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NEW YORK, United States – When customers click on Il Makiage’s website, they won’t be greeted by the usual splashy images of the latest products. Instead, they’ll see a single photo of a man or woman — often highlighted and matte-lipped to the extreme — with an option to “skip” or “heart” underneath. It’s akin to a dating app, with more contouring.
Each photo subject is an influencer, mostly personalities with “micro” followings, like @keamonef, a New York fashion blogger with 12,000 followers, though bigger names are in the mix as well, including Bretman Rock, an influencer based in Hawaii who is closing in on 14 million followers. In each case, the creator offers a tutorial about how to create their look. And they get up to a 25 percent cut from any sales their content drives.
Oran Holtzman, chief executive of Il Makiage, said his brand switched to the “Tinder” approach in July because the old model of beauty e-commerce — the glossy images of products and models — wasn’t working. About 90 percent of American teenagers still prefer to buy cosmetics in stores, according to Piper Jaffray, which is a key demographic for the brand. Many retailers, from Sephora and Ulta Beauty to Nordstrom and Shopbop, have affiliate programs.
“This whole mess is generating less than 10 percent of beauty purchases,” Holtzman said about online shopping. “In a store, a makeup artist is asking you, ‘What do you want?’ … I’m asking you, without questions, ‘What do you like?’”
Il Makiage’s commission system is known in retail as an affiliate model. It’s a time-tested way to incentivise loyal customers to push product, harnessing the power of word-of-mouth as an alternative to traditional forms of marketing. Glossier introduced its ambassador programme three years ago, and since then commission fees and referral programs have proliferated, particularly among digital-native brands looking for an alternative sales channel to wholesalers like Sephora and Ulta Beauty.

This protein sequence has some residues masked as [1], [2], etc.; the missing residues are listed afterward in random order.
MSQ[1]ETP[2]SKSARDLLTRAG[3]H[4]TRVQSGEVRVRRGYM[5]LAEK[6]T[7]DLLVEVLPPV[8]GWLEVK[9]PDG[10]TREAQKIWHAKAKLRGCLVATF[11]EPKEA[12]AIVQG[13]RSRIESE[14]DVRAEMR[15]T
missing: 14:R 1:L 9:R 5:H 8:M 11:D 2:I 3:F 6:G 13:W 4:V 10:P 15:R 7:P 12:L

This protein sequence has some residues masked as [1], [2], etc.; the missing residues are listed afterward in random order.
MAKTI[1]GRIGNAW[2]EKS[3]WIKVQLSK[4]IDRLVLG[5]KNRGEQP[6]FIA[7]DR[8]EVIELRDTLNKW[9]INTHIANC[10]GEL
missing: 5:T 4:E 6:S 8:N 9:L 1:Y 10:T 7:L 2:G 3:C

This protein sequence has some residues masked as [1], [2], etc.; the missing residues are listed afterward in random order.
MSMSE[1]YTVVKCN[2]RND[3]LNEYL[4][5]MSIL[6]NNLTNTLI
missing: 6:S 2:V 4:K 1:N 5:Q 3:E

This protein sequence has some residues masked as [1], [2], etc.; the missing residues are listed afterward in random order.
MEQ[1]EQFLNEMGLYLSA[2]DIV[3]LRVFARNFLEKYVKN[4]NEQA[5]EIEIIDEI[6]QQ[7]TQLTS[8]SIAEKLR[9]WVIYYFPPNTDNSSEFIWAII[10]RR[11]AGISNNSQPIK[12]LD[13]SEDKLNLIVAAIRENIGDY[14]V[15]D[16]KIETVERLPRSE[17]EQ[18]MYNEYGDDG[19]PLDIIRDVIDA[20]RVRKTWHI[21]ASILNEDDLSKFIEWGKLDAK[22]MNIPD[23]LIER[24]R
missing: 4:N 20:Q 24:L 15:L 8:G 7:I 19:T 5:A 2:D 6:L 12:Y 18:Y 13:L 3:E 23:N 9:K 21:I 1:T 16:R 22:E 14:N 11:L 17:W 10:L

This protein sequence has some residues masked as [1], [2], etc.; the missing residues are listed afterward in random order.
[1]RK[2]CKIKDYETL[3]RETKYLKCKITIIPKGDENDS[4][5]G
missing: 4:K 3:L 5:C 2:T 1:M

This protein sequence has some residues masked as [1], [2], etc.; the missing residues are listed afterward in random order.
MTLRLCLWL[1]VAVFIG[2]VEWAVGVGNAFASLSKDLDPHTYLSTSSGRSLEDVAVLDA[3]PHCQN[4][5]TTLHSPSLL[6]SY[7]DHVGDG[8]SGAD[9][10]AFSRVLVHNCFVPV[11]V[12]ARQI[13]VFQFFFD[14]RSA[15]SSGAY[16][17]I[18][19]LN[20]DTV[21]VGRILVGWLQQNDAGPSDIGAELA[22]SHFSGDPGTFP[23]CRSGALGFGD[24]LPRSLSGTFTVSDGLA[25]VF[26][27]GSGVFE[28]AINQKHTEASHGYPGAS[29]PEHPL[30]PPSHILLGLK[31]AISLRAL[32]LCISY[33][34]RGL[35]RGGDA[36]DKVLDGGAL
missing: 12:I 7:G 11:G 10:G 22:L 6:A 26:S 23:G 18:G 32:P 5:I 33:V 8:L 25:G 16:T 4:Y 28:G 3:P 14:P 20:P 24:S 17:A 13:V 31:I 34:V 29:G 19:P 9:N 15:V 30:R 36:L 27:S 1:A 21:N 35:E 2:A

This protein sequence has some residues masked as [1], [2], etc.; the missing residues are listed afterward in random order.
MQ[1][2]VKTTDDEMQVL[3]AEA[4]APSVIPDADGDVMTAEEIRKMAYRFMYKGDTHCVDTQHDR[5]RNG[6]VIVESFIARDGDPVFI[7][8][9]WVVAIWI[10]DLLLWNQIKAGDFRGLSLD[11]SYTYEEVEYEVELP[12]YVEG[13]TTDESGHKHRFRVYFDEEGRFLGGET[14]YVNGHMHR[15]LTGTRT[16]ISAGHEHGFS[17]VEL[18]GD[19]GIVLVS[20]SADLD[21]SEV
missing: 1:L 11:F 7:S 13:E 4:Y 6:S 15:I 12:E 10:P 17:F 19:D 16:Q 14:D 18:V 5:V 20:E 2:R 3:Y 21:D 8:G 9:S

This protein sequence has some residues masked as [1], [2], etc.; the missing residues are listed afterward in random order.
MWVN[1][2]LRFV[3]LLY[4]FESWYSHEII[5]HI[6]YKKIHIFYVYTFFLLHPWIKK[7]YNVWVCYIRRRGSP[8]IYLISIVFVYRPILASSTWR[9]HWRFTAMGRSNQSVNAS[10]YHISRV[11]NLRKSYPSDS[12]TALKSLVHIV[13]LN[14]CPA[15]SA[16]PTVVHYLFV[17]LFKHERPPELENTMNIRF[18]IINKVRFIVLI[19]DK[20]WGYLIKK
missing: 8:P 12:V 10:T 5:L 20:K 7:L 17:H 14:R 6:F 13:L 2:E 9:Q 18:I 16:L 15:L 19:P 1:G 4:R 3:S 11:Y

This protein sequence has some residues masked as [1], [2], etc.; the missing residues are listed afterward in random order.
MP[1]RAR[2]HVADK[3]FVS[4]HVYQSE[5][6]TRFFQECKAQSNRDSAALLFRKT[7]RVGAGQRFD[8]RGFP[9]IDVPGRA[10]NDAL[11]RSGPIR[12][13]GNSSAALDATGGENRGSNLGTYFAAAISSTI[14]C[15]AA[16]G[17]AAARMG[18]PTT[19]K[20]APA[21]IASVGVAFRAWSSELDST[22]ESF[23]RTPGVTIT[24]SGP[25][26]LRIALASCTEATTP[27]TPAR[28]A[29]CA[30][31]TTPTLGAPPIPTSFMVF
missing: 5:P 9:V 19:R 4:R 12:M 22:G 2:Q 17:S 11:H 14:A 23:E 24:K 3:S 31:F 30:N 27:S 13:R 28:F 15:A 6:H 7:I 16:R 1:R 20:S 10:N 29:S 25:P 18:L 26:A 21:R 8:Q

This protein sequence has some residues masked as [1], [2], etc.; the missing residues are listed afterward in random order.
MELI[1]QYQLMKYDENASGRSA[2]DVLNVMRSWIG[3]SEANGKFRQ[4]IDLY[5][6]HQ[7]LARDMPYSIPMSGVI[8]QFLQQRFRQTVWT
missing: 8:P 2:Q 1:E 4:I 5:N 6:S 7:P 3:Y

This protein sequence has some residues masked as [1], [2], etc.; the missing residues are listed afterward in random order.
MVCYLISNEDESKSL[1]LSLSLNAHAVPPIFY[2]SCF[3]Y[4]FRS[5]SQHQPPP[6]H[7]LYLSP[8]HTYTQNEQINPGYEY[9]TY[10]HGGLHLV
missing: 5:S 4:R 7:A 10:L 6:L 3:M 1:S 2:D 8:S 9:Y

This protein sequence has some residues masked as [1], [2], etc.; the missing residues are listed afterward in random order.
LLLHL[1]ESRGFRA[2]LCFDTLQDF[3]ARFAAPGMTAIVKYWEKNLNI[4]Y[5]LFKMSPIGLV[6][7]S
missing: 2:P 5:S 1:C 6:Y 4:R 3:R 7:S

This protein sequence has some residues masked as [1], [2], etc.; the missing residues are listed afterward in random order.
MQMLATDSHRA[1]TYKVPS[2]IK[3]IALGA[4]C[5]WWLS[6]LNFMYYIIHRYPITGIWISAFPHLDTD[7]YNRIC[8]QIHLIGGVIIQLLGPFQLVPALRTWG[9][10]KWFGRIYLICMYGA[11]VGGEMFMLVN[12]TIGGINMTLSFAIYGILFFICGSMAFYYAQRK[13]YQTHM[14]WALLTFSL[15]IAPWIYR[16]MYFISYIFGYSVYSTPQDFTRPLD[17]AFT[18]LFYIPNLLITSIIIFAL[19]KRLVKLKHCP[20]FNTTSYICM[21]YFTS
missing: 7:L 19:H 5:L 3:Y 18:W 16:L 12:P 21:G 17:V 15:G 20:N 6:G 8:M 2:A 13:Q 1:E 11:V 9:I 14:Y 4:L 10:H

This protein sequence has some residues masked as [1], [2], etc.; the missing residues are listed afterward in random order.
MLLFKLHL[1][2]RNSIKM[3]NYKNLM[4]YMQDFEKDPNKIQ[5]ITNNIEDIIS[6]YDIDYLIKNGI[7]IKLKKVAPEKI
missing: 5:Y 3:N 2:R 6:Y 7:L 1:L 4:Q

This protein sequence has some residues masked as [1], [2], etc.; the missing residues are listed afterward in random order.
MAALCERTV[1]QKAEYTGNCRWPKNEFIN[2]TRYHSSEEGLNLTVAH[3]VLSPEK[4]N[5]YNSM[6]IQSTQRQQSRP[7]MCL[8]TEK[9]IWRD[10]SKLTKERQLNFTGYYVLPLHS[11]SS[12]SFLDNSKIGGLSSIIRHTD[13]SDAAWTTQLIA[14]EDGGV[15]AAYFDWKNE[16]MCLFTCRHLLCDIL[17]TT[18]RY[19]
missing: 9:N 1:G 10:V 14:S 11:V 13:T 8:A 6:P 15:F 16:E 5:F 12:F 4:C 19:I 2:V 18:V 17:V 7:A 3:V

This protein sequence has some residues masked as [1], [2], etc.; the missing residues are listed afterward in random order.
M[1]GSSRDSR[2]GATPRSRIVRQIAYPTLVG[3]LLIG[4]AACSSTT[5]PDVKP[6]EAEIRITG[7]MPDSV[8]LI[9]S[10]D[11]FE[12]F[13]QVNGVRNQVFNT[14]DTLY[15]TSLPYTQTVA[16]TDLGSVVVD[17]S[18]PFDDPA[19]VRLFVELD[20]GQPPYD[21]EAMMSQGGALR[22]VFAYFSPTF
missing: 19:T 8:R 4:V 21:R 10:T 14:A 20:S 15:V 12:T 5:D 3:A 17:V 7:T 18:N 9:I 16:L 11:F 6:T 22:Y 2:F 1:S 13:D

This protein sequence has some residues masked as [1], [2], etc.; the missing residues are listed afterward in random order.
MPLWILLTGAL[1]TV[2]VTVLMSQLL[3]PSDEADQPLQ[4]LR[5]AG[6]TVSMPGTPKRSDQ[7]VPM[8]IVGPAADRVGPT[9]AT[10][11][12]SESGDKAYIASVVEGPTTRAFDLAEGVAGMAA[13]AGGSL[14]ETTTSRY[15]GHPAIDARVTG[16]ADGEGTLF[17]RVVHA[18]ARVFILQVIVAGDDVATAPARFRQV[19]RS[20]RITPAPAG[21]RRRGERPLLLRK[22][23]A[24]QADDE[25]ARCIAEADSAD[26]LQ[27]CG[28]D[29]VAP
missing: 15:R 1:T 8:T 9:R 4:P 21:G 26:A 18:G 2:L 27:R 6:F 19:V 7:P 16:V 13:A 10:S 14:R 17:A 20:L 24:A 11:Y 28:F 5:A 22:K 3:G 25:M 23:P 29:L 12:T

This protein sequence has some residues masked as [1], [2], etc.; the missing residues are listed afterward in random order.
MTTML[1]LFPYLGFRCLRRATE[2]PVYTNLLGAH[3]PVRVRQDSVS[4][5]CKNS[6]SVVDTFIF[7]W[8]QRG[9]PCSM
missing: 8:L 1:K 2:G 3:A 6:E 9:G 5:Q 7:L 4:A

It’s still rare for a brand to lean so heavily on affiliate sellers, as Il Makiage has. However, it’s a logical next step for the industry, as brands rely on user-generated content to get the word out about their products. Customers see makeup tutorials and Instagram posts as more “real” than marketing images, and are therefore more open to making a purchase, said Conor Begley, co-founder and president of analytics firm Tribe Dynamics.
If you have great content, someone will purchase items from your looks so you will get paid.
Begley said influencers with 25,000 fans or fewer prioritise building credibility and their expertise; sponsored content has yet to completely take over their feeds.
“To get it [recommendations] from somebody who’s got 20,000 or 50,000 fans you just trust it a little bit more than a random user,” Begley said. “[There’s] some level of authority, which gives it some extra oomph.”
But it’s still risky to base an entire business model around the hope that influencers will sell your product. There have been some runaway successes — Jaclyn Hill is often credited with re-energising Becca’s cosmetics business by selling millions of dollars worth of highlighters — but not all brands and retailers have found that influencers’ are as good at converting as they are at racking up “likes” and video views. An individual who works closely with a beauty brand said a partnership with a top influencer earlier this year yielded disappointing sales of several hundred dollars.
Molly Arieanna Eriksen, a 24-year-old makeup artist, aesthetician and micro-influencer with 22,500 Instagram followers, said the content she’s created for Il Makiage’s site has “definitely driven sales.” She currently works with about 10 brands, including haircare line Amika.